Hemp extraction using ethanol, however, can be a potentially good source for compost since the ethanol can quickly evaporate from the material, and the moisture in the compost can offset potential risks of using ethanol in the compost. Properly processed hemp biomass can be an affordable alternative to other compost sources.

Mulching with Leftover Cannabis

Mulching with leftover cannabis material after extraction is a simple way to reduce waste. Compared to traditional mulching materials, spent biomass can work well on outdoor gardens or raised beds. Some growers opt to turn the material often to avoid trapping the solvent gas in the material.

Hemp Biomass as Livestock Feed

Leftover hemp biomass has also been considered as a livestock feed alternative. For example, hemp biomass containing ethanol could be an affordable feed supplement. Farmers can leave out the spent hemp in the sun to remove the excess ethanol content and smell that can turn off animals. However, depending on the livestock, you need to use feed approved by the USDA.

A study by researchers at Oregon State University tested the health and performance effects of feeding spent hemp biomass instead of alfalfa to lambs. Spent hemp biomass has similar protein levels and higher fat content than alfalfa. Researchers also wanted to determine if any cannabinoid residuals ended up in the meat.

During the study, sheep were fed either 10% or 20% hemp for either four or eight weeks. After the eight-week mark, sheep that were fed hemp ate more than the sheep that ate only alfalfa. When feeding dairy cows 15% hemp for four weeks, the cows produced more milk with slightly less fat.

In an American Chemical Society meeting in 2021, researchers said that “10% (leftover hemp biomass) can be included in ruminant diets without causing any detrimental effect on performance with a possible positive effect on feed intake.”

Hemp Pectin in Plywood and Lumber

In 2021, researchers at Virginia Tech University tested whether pectin, a jelly-like cannabis extraction byproduct, could strengthen plywood. Pectin is found in plant cell walls and was used

“as a modifying agent in the production of wood-based materials such as plywood and structural composite lumber.” Results are still being analyzed, but researchers have found that hemp pectin could be an affordable alternative to unsustainable materials.

Plant Lignin for 3D Printing

Lignin is a complex organic polymer found in plant cell walls to provide their rigid and woody form. Researchers from the U.S. Department of Energy’s Oak Ridge National Laboratory has created an innovative process for 3D printing feedstock that could use ligning, a common waste from spent biomass. Researchers blended the “melt-stable hardwood lignin with a low-melting nylon and carbon filter” to make the 3D printing process faster and create a stronger product.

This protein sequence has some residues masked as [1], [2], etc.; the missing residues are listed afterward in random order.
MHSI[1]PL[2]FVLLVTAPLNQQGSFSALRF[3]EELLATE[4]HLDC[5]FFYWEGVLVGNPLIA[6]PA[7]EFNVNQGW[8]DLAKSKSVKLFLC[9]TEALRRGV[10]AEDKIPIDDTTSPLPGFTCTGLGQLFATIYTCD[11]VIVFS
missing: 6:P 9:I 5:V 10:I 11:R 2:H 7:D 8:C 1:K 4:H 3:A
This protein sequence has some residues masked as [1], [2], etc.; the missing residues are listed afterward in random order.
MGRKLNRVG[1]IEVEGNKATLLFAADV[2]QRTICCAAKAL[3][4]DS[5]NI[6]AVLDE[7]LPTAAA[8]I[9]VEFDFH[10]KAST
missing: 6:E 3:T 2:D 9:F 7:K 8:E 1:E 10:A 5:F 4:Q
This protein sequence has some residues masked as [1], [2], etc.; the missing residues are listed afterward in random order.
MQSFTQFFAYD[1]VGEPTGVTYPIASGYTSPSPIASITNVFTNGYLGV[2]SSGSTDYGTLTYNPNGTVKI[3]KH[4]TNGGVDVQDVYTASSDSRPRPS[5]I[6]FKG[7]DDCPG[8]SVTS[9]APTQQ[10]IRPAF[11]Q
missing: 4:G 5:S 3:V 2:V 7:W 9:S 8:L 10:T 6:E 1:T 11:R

Hemp as Sustainable Industrial Foam

Cannabis packaging and labeling regulations have increased the need for alternative and sustainable packaging options. A large majority of packaging foams are made with petrochemicals, which can have a harmful impact on the environment.

Research from SRUC and Riga Technical University (RTU) in Latvia shows that waste from wood and hemp biomass can be made into industrial foams used in packaging for insulation and cushioning. Foams created from biomass can reduce atmospheric CO2 levels.

When comparing the performance between wood and hemp-based foams, hemp showed better thermal degradation, porosity, thermal conductivity, and mechanical response. This research shows the promise of hemp-derived foams over petroleum-based foams across various industrial uses.

Extracted Hemp Biomass for Hempcrete

Hempcrete is made from lime and hemp hurd and is showing promising uses in the construction of a building’s floors, walls, and insulation. Hemp’s inner herd has a relatively high silica concentration making it bond more effectively with its lime binder. This process produces a lightweight and insulating material that weighs considerably less than concrete.

While hempcrete is not strong enough to be used as a foundation structure, it has many more possible uses. Hempcrete is a breathable material allowing moisture to escape and reduce the risk of mold. It also is able to remove carbon from the air, especially compared to alternatives like fiberglass that has a high carbon footprint.

Hemp as Biofuel

Pile of marijuana leaves

Hemp has several industrial and sustainable uses, including its conversion into biofuel to replace fossil fuels like coal. However, the necessary infrastructure to convert the hemp byproducts into a sustainable fuel source is not in place. Farmers do not have processing facilities close by that could make transporting the large volume of hemp cost-effective.

In 2010, a UConn study found that industrial hemp could be a good source of sustainable diesel fuel. Researchers found that hemp seeds could make diesel fuel. In the study, 97% of the hemp oil was turned into fuel.

A more recent study from the UK tested dual-purpose cultivars that could better convert into biofuel based on their fiber and oil characteristics. Researchers studied five varieties that made fiber only and five cultivars that produced fiber and grain. The dual-purpose cultivars had the best potential for biofuel conversion.

Jian Shi, head of the research group, said that “these combined evaluations show that industrial hemp has significant potential to become a promising regional commodity crop for producing both biofuels and value-added products. Further research is needed into the crop’s agronomic properties, post-harvesting processing, biofuel conversion, and other potential hemp coproducts.”

Cannabis Industry Focusing on Renewable Energy

Researchers and regulators are starting to focus more on the potential to create renewable energy, offset greenhouse gas emissions, and produce sustainable materials for various industries using what was once thought of as waste. Spent biomass can add many more revenue streams for an evolving market plagued by burdensome regulations.